If the statement in the if is required to be false that is *abnormal*, and I don't like to include anomalies in my code without making them highly visible.

    Doing if(true==something) is retarded, though.


    Well - it might make sense to you personally because it's your personal style, but if *I* read "false==", the only abnormality I see is a coder who doesn't know his language. Why not just write "if (!condition)" if there is a condition you want to be false?

    To me, "if (!condition") reads "if not condition", and I think it is much clearer to me than "false==condition", which I read (at best) "if false is condition".
  • Betta Glurpse 2007-01-25 12:59
    Hehe, this is a really good laugh.
  • cconroy 2007-01-25 13:00
    Fredric:

    captcha: bathe, is that even a real word?


    Alex Trebek: Doctors recommended taking one of these at least once a day.
    Beavis: What is a shower?
    Butt-head: Dude, if you have to ask, you'll never know.
  • Shazam 2007-01-25 13:27
    RE: String replace. Completely missed the boat. I guess it might work, but I hope it doesn’t process a lot of emails. Perhaps it’s a spam mailer and the angelic developer intentionally wanted to make it as slow as possible.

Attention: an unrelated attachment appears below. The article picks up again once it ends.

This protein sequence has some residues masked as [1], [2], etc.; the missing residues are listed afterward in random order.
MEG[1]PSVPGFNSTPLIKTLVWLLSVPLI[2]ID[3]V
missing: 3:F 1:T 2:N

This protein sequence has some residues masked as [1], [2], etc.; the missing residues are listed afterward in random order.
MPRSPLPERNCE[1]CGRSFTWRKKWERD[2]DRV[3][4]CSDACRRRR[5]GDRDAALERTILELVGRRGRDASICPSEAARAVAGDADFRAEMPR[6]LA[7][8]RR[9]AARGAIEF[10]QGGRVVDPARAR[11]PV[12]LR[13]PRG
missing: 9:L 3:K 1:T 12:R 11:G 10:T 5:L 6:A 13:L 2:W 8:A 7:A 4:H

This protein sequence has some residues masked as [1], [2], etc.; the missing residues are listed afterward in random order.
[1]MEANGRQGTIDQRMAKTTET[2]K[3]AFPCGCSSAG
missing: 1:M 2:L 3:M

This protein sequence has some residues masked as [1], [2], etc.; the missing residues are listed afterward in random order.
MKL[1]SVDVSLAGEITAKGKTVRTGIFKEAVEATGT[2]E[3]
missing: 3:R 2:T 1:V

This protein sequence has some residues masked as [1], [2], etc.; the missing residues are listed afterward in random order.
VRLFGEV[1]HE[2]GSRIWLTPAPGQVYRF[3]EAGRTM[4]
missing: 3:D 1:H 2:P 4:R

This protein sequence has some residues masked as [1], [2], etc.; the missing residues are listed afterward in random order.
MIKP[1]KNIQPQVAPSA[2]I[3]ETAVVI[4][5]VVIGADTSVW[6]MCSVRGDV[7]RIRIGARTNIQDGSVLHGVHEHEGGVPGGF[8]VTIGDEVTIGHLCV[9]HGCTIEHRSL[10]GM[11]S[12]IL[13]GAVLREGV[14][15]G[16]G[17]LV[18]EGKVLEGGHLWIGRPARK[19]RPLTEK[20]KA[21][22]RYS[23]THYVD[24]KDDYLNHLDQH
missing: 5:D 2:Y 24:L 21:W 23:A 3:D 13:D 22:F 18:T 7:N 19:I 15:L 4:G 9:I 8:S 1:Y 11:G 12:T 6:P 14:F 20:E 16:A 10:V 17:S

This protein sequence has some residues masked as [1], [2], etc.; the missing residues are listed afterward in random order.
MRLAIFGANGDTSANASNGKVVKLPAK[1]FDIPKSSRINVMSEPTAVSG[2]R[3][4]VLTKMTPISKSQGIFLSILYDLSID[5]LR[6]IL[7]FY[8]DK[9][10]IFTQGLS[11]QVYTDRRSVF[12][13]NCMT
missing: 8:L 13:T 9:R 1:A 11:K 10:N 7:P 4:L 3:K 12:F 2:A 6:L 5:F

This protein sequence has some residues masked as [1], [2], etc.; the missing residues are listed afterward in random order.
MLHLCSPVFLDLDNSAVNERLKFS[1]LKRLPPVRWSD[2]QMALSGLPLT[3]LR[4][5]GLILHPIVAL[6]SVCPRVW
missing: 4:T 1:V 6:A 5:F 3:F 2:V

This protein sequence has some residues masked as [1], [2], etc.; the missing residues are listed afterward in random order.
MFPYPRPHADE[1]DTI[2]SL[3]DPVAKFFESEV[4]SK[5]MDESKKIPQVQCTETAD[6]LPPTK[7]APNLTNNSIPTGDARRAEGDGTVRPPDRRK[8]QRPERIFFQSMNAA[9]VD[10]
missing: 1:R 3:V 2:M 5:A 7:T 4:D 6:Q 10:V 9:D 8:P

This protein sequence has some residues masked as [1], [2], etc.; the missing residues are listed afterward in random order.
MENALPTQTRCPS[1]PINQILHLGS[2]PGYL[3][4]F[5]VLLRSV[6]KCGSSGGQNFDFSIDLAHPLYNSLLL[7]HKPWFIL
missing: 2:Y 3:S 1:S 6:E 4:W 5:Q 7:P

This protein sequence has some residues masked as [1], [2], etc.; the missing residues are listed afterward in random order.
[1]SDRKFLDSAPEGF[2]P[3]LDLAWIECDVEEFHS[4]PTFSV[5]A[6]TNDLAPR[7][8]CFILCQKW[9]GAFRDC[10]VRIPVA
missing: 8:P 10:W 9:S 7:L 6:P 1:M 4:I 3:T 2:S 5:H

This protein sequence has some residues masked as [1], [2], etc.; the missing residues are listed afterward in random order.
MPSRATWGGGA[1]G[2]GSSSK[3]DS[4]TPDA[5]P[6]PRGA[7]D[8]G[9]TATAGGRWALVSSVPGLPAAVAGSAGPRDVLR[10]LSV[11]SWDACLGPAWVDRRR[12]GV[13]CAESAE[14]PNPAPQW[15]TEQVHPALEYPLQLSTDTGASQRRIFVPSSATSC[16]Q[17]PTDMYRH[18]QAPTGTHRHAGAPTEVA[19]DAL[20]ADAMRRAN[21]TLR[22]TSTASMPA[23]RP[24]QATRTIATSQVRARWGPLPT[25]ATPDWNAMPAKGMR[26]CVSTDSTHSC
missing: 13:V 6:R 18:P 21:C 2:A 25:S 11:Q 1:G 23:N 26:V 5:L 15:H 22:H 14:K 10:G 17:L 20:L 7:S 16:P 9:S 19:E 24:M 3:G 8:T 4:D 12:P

RE : Exceptions
    1. It’s the wrong way to use an exception. The caller of SendMail could have used their own Try/Catch block to better effect and stuck with the right pattern.
    2. Exceptions are for exceptional circumstances. If you want to return a status and expect it may fail, just create a new object. Using an exception class (especially the base exception class) is an abortive use of exceptions. Considering this code did exactly nothing with the exception just makes it worse.
    3. It catches all exceptions. So how is the calling code going to react with an OutOfMemoryException or ThreadAbortException occurs? A big switch statement? Catch specific exceptions whenever possible. Exceptions are usually a big flashing light that something is wrong.

    If you really really really need to quash those exceptions, it could at least be written in a more canonical form:


    void SendMail(
    string template,
    Person sender,
    Person receiver,
    string subject)
    {
    // horrific implementation without try/catch
    }

    bool TrySendMail(
    string template,
    Person sender,
    Person receiver,
    string subject)
    {
    bool success = true; // true optimism
    try
    {